“Currents” review- Israel’s Mayumana opens Chicago Human Rhythm Project’s “Stomping Grounds” Festival

Israel's Mayumana perform in "Currents"
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Chicago’s preeminent organization for percussive dance education, outreach and performance, Chicago Human Rhythm Project (CHRP) kicked off its 30th anniversary and 5th annual Stomping Grounds Festival with the Chicago debut of Israel’s Mayumana in Currents on March 20, 2019 at Harris Theater for Music and Dance, 205 E Randolph St, Chicago.

Stomping Grounds is a 2 month long citywide festival presented in numerous communities throughout Chicago as a showcase for the city’s most accomplished percussive dance companies. During the festival, multiple ensembles combine dance artists in unique presentations that perform and teach in community-based cultural centers and schools. 

Dancing under the spotlights

Lane Alexander, co-founder and director of CHRP, who announced at the opening of Currents that he will be transitioning into a more “supportive” role at CHRP over the next 2 years, dedicated the evening long work as well as the entire Stomping Grounds Festival to the recently deceased Dame Libby Komaiko of Chicago’s Ensemble Español Spanish Dance Theatre.

In a telephone interview on the eve of Currents, the ever-ebullient Alexander described “the incredible richness of Chicago’s percussive dance communities, including Ensemble Español Spanish Dance Theatre, whose mission is to promote, preserve and present the dance and musical traditions of Spain; Natya Dance Theatre, rooted in South Indian Dance; Muntu Dance Theatre of Chicago, specializing in both traditional and contemporary African/African-American dance; Mexican Folk Dance Company of Chicago, lauded for its contributions to Mexican, Mexican-American and Latino Cultural Arts; Trinity Irish Dance Company, known for traditional as well as progressive Irish dance; and of course, Stone Soup Rhythms, CHRP’s own super percussive dance ensemble.”

Why is the festival called Stomping Grounds?  “We stomp the earth to proclaim that we are here and that we are here TOGETHER”.

Projections of the City of Jerusalem

Reached by Skype in Tel Aviv for a description of Currents, Mayumana co-creator and original cast member Boaz Berman said, “I was inspired to create this full-length personality piece by the historical Battle of Currents between Thomas Edison and Nikola Tesla. Mayumana means skills in Hebrew. All of our company members, extremely talented perfromers from around the world, combine great ability to sing, dance, perform athletics, and play musical instruments. In fact, we’ve invented our own ingenious instruments for this show.”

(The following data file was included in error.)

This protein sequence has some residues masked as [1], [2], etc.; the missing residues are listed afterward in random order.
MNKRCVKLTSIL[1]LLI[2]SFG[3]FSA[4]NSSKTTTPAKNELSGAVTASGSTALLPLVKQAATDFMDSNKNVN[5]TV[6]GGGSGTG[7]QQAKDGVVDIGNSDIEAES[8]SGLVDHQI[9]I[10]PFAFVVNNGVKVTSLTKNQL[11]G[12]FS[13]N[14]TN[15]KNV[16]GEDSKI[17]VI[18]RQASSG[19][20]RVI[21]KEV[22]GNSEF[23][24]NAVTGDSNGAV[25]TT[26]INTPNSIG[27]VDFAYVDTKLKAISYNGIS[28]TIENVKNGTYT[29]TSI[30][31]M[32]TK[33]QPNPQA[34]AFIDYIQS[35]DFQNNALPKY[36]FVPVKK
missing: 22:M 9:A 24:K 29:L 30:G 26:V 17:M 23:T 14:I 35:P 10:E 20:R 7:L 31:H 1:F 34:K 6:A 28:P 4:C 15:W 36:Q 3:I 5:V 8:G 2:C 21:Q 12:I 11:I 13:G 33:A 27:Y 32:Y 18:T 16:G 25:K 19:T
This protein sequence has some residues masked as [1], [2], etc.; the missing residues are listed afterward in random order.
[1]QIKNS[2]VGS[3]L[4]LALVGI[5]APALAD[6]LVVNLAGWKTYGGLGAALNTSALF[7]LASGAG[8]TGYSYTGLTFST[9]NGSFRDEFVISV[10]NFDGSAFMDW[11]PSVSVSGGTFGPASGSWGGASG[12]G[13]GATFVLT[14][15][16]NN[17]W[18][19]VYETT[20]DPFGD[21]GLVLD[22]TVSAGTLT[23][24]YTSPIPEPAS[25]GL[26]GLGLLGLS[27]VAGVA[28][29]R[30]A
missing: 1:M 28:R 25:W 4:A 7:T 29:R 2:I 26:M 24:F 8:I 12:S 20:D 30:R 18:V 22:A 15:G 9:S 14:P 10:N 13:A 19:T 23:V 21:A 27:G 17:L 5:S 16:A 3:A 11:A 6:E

When congratulated about the company’s phenomenal worldwide success- they are known as one of Israel’s leading cultural exports- Berman emphasized, “My hope for the show is that at the end, the audience is amazed and fulfilled; my goals for the company and myself are to keep creating and exploring, to keep bringing forth something new, to contribute to the evolution of dance in the world.”

Leaping under the influence of direct current

The aptly named Currents proved to be a powerful meld of specially made instruments including various versions of the cajón, a box-shaped drum one sits on that can be played with or without mallets; hands and glasses immersed in water; frying pans; wheelie bins with slapping lids; along with precisely calibrated technical skills, pantomime, clowning and physical humor, vocalized call and response, almost pyrotechnical lighting, psychedelic props, entrancing rhythmic music and layer upon layer of superbly crafted colorful projections and amazingly effective instantaneous video mapping.

The 90-minute show, sans intermission, is a joyous blend of individual solo performance within the context of synchronized group efforts. The overall sense is of an astonishing  demonstration of modern dance/gymnastic physicality and  naughty, knowing exuberant playfulness. From small highly emphasized hand and head gestures, to patterned group drumming, to pretend fights over props, the intensely choreographed show, ingeniously “manipulating the texture of sound” was a treat for patrons of all ages.

Running through May 31, 2019, CHRP’s Stomping Grounds Festival features both free and affordable performances throughout the city from six of Chicago’s most accomplished percussive dance companies at venues including Harris Theater for Music and Dance, Chicago Cultural Center, Beverly Arts Center, DuSable Museum of African American History and more.

An example of alternating current


Garfield Park Conservatory
Wednesday, April 3
Featuring CHRP’s Stone Soup Rhythms, Natya Dance Theatre, Mexican Folk Dance Company, and Ensemble Espanol Spanish Dance Theater.

Beverly Arts Center
Saturday, April 13

Featuring CHRP’s Stone Soup Rhythms, Muntu Dance Theatre of Chicago, Trinity Irish Dance Company, and Ensemble Espanol Spanish Dance Theater.

National Museum of Mexican Art
Saturday, April 27

Featuring Mexican Folk Dance Company, Natya Dance Theatre, and CHRP’s Stone Soup Rhythms

DuSable Museum of African American History
Saturday, May 11

Featuring Muntu Dance Theatre of Chicago, CHRP’s Stone Soup Rhythms, and Mexican Folk Dance Company.

Irish American Heritage Center
Saturday, May 18

Featuring Trinity Irish Dance Company and Trinity Irish Dance Ensemble, Natya Dance Theatre, CHRP’s Stone Soup Rhythms, and Muntu Dance Theatre of Chicago.

Harris Theater (Grand Finale!)
Friday, May 31 
featuring all of the Stomping Grounds companies

Making music along with video mapping

For more information on Chicago Human Rhythm Project and the Stomping Grounds Festival, please visit www.chicagotap.org

All photos of Mayumana courtesy of Columbia Artists

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